The Salty Economist

Things I Should Have Learned in High School
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F# Testing with xUnit

I came across a cool tool yesterday for testing F# programs called xUnit and I thought I should give it a try, so here goes.

The first step:  Get it and install it.

The latest version 1.5 is here:

Don't worry about any documentation there is none -- you've just got to wing it.  I downloaded the release and unzipped it:

You don't need to do any more that that.

The next thing I did was add a reference to the xunit.dll file:

Now for our first test.  In my last post, I showed how to code a mortgage calculator.  I now want to write a test to prove that it works. 

The first thing I did was I took my present value function (along with my other math functions) and stowed them away in a module called MathMod.

Here is the relevant section of MathMod:


module MathMod

open System
open System.Collections.Generic
open System.IO

let pv (i : float) (n : float) =
     1.0 / Math.Pow( (1.0 + i ), n)

let npv x i n =
    x * (pv i n)

let rec valList aList (ir : float) (n : float) =
    match aList with
    | [] -> []
    | h::t -> npv h ir n :: valList t ir (n+1.0)

let presentValue vals (ir : float) =
    List.fold(+)0.0 <| valList vals ir 0.0


I next added a new file to my project called "Tests.fs".  I figured I would put all my tests in this file so I could then run them all at once.

Now, the concept behind xUnit is that you

(1) create an .exe or .dll that contains some tests;

(2) compile the .exe or .dll; and then

(3) run an axillary program "Test Runner.exe" that looks in your .exe or .dll for methods that are tagged as tests.  The Test Runner  then runs the tests and notifies you if they have succeeded or failed.  Of course, the Test Runner program is not called that, but rather it is officially named xunit.gui.exe (see above).

So, let's try something simple -- this is what my Test.fs file looks like:



open System
open System.Collections.Generic
open System.IO
open Xunit
open MathMod

let PV_1000() =
     let vals = [-1000.0; 100.0; 100.0; 100.0; 100.0; 100.0; 100.0; 100.0; 100.0; 100.0; 1100.0]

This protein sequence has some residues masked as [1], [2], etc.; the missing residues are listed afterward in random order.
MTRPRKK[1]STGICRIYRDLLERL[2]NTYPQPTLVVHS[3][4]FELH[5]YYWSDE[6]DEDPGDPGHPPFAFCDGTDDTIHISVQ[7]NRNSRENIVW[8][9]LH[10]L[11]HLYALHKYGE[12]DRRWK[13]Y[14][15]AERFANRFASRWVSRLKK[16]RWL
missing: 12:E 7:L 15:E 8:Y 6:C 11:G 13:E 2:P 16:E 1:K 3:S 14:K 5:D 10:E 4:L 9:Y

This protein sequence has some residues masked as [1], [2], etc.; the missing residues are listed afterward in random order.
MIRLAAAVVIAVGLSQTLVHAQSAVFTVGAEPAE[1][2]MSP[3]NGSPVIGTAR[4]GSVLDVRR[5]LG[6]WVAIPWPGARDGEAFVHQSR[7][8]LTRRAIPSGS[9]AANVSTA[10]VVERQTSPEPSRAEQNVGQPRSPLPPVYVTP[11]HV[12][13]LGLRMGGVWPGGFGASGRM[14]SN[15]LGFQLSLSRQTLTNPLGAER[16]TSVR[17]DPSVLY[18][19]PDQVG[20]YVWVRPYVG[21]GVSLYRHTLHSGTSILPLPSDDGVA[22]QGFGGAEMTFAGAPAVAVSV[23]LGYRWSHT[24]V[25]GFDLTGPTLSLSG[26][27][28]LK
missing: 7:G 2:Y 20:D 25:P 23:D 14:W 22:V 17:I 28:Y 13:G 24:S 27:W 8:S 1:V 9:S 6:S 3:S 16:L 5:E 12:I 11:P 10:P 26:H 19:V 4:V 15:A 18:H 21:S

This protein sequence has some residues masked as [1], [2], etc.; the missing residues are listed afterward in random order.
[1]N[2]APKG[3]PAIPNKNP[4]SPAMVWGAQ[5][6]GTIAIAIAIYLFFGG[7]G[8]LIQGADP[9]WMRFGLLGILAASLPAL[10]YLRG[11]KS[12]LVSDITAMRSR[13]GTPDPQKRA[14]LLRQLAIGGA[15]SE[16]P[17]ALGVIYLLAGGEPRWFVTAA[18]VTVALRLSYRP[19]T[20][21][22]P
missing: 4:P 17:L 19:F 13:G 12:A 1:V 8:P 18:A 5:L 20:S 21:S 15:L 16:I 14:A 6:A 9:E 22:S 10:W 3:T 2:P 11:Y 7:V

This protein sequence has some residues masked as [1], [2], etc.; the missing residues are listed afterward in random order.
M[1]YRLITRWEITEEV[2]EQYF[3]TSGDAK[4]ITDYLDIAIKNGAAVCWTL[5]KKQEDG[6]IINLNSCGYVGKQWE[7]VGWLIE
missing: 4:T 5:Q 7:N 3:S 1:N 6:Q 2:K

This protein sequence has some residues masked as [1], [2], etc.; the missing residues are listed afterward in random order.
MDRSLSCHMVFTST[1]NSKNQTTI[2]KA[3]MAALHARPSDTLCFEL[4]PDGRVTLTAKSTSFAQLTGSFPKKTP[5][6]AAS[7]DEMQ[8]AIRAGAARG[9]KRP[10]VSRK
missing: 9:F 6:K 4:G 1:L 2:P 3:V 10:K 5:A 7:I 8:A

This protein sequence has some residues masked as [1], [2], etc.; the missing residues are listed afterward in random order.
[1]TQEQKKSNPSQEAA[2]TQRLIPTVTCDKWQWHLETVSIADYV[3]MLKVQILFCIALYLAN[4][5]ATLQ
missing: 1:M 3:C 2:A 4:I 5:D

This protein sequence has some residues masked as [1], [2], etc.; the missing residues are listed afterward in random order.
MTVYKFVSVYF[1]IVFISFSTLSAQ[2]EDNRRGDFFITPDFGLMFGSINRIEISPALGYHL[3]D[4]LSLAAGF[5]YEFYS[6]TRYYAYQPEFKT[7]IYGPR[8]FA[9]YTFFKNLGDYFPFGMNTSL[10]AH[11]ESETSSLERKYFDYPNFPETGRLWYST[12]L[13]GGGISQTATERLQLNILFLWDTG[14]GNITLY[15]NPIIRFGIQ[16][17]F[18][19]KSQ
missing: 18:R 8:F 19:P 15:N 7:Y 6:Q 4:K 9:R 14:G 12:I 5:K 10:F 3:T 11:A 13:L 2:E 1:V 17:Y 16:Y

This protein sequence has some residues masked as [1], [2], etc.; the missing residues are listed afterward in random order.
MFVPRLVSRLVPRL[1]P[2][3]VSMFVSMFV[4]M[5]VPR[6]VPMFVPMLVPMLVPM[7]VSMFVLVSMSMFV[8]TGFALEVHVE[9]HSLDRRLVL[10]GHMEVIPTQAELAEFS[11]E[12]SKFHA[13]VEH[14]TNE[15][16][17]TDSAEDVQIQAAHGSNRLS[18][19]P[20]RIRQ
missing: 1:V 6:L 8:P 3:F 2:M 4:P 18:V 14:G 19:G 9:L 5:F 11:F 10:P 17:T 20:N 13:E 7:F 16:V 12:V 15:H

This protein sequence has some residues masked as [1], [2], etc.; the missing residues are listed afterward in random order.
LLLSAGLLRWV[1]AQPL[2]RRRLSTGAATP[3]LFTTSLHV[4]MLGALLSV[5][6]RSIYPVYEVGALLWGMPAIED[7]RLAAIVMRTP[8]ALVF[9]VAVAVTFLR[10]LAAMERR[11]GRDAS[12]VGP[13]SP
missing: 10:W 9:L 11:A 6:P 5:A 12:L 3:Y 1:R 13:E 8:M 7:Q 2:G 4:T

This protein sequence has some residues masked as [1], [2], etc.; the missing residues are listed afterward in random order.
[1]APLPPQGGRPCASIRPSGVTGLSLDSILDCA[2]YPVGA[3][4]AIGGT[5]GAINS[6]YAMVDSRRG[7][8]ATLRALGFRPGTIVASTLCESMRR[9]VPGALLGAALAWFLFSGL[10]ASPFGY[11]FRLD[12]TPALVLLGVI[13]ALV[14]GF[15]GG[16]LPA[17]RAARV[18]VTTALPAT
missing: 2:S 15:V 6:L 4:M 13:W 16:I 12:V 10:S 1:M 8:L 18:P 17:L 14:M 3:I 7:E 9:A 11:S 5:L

let pv0 = presentValue vals 0.1
     Assert.InRange(pv0,(0.0 - 0.0001),(0.0 + 0.0001))


Notice, I open Xunit (note the capitalization).  I don't know why xUnit is called Xunit ???

Anyway, a test is structured with a tag  [<Fact>].

You then define a method -- I call it PV_1000() in this example.

Caution:  You must append the open parentheses at the end of the function, otherwise the Test Runner won't identify it as a test.  The program will still compile, it's just that the Test Runner won't find it.  It only took me two friggin' hours to figure this out.

In my test I have a series of numbers whose present value I know should be zero (0.0).  The statement:

Assert.InRange(pv0,(0.0 - 0.0001),(0.0 + 0.0001))

Asserts that the result of the present value calculation (pv0) is in the range of 0 +/- 0.0001.  (I can't use equality here because I am using floating point numbers.)  The Test Runner application will find any method tagged as tag  [<Fact>] and run it.  The Assert statement will be executed and will succeed or fail.

So, let's try it.  I first compile the program in F#.  I then run the Test Runner (xunit.gui.exe).  I then open my assembly:

When I open my assembly, the Test Runner shows the tests it has identified.

To run, the test(s), I just click the run button.

The Test Runner then runs the test and indicates if it has passed or failed:

Here it has passed.

Now here is a test I know will fail:

let PV_1000_Fail() =
     let vals = [-1000.0; 100.0; 100.0; 100.0; 100.0; 100.0; 100.0; 100.0; 100.0; 100.0; 1100.0]
     let pv0 = presentValue vals 0.12

I have changed the discount rate to 12% which should make the present value less than zero.  I recompile the program and run the Test Runner.

Here's what a failure looks like:

The results screen show the failure and the reason it failed.  Note that the present value is now -113.00 -- this value fails the test.

Cool Huh?

Now, the test I really want to write is a test of my mortgage calculator:


let mortgageCalc() =

    let mortgage = 200000.0
    let n = 360
    let i = 0.06

    let ones = List.init n (fun one -> 1.0)

    let pv0 = presentValue ones (i/12.0)

    let levelPayment = mortgage / pv0

    //Now Test
    let payments = List.init n (fun one -> levelPayment)

    let pv2 = presentValue payments (i/12.0)


In this test, I calculate my level payment for a $200,000 mortgage over 360 months at 6.00% interest.  I then calculate create a stream of payments equal to my level payment.  I then discount that stream back to the present.  The result is pv2.  I then Assert that the result pv2 is equal (within a tolerance) of my original mortgage.

I compile and run.

We Pass!


Print | posted on Sunday, July 12, 2009 11:28 AM |

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